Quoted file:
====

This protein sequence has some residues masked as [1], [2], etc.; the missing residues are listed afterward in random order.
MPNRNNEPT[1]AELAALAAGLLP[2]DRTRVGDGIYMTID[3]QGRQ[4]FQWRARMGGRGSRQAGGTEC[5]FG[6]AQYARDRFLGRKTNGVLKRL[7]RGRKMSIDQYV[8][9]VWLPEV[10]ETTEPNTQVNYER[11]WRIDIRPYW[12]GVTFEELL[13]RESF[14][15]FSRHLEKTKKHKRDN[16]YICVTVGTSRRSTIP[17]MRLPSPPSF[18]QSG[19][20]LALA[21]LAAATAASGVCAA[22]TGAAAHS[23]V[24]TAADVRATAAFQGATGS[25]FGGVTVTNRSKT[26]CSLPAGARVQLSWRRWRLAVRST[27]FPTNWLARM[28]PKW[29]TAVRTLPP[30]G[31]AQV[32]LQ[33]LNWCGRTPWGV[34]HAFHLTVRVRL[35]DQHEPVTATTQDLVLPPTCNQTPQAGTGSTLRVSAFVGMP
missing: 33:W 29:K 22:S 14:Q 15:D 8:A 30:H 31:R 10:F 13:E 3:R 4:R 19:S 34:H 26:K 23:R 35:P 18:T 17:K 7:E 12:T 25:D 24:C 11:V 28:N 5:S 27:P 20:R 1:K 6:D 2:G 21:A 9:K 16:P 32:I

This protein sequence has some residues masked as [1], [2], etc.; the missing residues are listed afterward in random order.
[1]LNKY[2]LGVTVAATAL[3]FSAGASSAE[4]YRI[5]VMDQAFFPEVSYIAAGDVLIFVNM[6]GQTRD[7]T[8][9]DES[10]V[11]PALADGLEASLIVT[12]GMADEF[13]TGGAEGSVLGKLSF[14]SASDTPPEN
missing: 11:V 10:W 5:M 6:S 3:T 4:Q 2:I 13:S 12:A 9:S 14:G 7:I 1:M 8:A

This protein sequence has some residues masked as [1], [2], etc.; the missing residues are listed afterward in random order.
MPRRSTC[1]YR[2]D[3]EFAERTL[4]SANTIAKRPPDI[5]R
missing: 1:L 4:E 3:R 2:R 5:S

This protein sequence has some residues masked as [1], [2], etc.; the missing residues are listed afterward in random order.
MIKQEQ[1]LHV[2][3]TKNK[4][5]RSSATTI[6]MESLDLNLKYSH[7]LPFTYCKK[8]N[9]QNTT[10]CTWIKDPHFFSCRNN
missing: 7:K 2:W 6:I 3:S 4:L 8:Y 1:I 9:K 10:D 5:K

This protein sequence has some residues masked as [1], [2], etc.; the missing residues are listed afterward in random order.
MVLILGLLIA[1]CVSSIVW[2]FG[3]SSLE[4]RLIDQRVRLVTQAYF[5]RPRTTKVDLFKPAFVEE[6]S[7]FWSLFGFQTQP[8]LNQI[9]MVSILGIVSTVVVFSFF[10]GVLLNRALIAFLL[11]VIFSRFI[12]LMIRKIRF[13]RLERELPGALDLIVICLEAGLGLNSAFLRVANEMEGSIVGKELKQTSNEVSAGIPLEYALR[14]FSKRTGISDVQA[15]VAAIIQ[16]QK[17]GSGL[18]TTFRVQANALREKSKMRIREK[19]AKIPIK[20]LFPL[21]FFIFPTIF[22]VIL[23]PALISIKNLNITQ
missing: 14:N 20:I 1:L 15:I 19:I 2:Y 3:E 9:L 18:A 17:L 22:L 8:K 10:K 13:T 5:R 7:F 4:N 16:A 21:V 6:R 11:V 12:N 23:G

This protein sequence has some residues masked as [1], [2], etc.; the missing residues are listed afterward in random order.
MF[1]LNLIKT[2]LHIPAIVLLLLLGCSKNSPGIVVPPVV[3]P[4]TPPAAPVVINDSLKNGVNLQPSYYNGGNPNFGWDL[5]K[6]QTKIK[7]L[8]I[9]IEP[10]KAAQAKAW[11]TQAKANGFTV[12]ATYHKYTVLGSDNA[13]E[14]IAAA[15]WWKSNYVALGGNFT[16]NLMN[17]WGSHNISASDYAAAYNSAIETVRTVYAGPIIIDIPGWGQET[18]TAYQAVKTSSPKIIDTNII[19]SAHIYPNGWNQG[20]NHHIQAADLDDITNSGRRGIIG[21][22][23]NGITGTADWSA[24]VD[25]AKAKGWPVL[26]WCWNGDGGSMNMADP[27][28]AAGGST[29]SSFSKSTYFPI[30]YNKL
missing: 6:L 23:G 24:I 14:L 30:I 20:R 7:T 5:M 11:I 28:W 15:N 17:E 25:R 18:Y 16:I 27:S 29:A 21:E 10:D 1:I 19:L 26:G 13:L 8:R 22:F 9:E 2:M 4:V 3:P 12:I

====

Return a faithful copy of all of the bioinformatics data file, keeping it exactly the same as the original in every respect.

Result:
This protein sequence has some residues masked as [1], [2], etc.; the missing residues are listed afterward in random order.
MPNRNNEPT[1]AELAALAAGLLP[2]DRTRVGDGIYMTID[3]QGRQ[4]FQWRARMGGRGSRQAGGTEC[5]FG[6]AQYARDRFLGRKTNGVLKRL[7]RGRKMSIDQYV[8][9]VWLPEV[10]ETTEPNTQVNYER[11]WRIDIRPYW[12]GVTFEELL[13]RESF[14][15]FSRHLEKTKKHKRDN[16]YICVTVGTSRRSTIP[17]MRLPSPPSF[18]QSG[19][20]LALA[21]LAAATAASGVCAA[22]TGAAAHS[23]V[24]TAADVRATAAFQGATGS[25]FGGVTVTNRSKT[26]CSLPAGARVQLSWRRWRLAVRST[27]FPTNWLARM[28]PKW[29]TAVRTLPP[30]G[31]AQV[32]LQ[33]LNWCGRTPWGV[34]HAFHLTVRVRL[35]DQHEPVTATTQDLVLPPTCNQTPQAGTGSTLRVSAFVGMP
missing: 33:W 29:K 22:S 14:Q 15:D 8:A 30:H 31:R 10:F 13:E 3:R 4:R 19:S 34:H 26:K 23:R 35:P 18:T 17:K 7:E 12:T 25:D 24:C 11:V 28:N 5:S 27:P 20:R 1:K 6:D 2:G 21:A 9:K 16:P 32:I

This protein sequence has some residues masked as [1], [2], etc.; the missing residues are listed afterward in random order.
[1]LNKY[2]LGVTVAATAL[3]FSAGASSAE[4]YRI[5]VMDQAFFPEVSYIAAGDVLIFVNM[6]GQTRD[7]T[8][9]DES[10]V[11]PALADGLEASLIVT[12]GMADEF[13]TGGAEGSVLGKLSF[14]SASDTPPEN
missing: 11:V 10:W 5:M 6:S 3:T 4:Q 2:I 13:S 12:A 9:S 14:G 7:I 1:M 8:A

This protein sequence has some residues masked as [1], [2], etc.; the missing residues are listed afterward in random order.
MPRRSTC[1]YR[2]D[3]EFAERTL[4]SANTIAKRPPDI[5]R
missing: 1:L 4:E 3:R 2:R 5:S

This protein sequence has some residues masked as [1], [2], etc.; the missing residues are listed afterward in random order.
MIKQEQ[1]LHV[2][3]TKNK[4][5]RSSATTI[6]MESLDLNLKYSH[7]LPFTYCKK[8]N[9]QNTT[10]CTWIKDPHFFSCRNN
missing: 7:K 2:W 6:I 3:S 4:L 8:Y 1:I 9:K 10:D 5:K

This protein sequence has some residues masked as [1], [2], etc.; the missing residues are listed afterward in random order.
MVLILGLLIA[1]CVSSIVW[2]FG[3]SSLE[4]RLIDQRVRLVTQAYF[5]RPRTTKVDLFKPAFVEE[6]S[7]FWSLFGFQTQP[8]LNQI[9]MVSILGIVSTVVVFSFF[10]GVLLNRALIAFLL[11]VIFSRFI[12]LMIRKIRF[13]RLERELPGALDLIVICLEAGLGLNSAFLRVANEMEGSIVGKELKQTSNEVSAGIPLEYALR[14]FSKRTGISDVQA[15]VAAIIQ[16]QK[17]GSGL[18]TTFRVQANALREKSKMRIREK[19]AKIPIK[20]LFPL[21]FFIFPTIF[22]VIL[23]PALISIKNLNITQ
missing: 14:N 20:I 1:L 15:I 19:I 2:Y 3:E 9:L 18:A 17:L 22:L 8:K 10:K 13:T 5:R 7:F 4:N 16:A 21:V 6:R 11:V 12:N 23:G

This protein sequence has some residues masked as [1], [2], etc.; the missing residues are listed afterward in random order.
MF[1]LNLIKT[2]LHIPAIVLLLLLGCSKNSPGIVVPPVV[3]P[4]TPPAAPVVINDSLKNGVNLQPSYYNGGNPNFGWDL[5]K[6]QTKIK[7]L[8]I[9]IEP[10]KAAQAKAW[11]TQAKANGFTV[12]ATYHKYTVLGSDNA[13]E[14]IAAA[15]WWKSNYVALGGNFT[16]NLMN[17]WGSHNISASDYAAAYNSAIETVRTVYAGPIIIDIPGWGQET[18]TAYQAVKTSSPKIIDTNII[19]SAHIYPNGWNQG[20]NHHIQAADLDDITNSGRRGIIG[21][22][23]NGITGTADWSA[24]VD[25]AKAKGWPVL[26]WCWNGDGGSMNMADP[27][28]AAGGST[29]SSFSKSTYFPI[30]YNKL
missing: 6:L 23:G 24:I 14:L 30:I 20:R 7:T 5:M 11:I 28:W 15:N 17:E 25:R 18:Y 16:I 27:S 29:A 21:E 10:D 1:I 19:L 26:G 13:L 8:R 22:F 9:E 2:M 4:V 3:P 12:I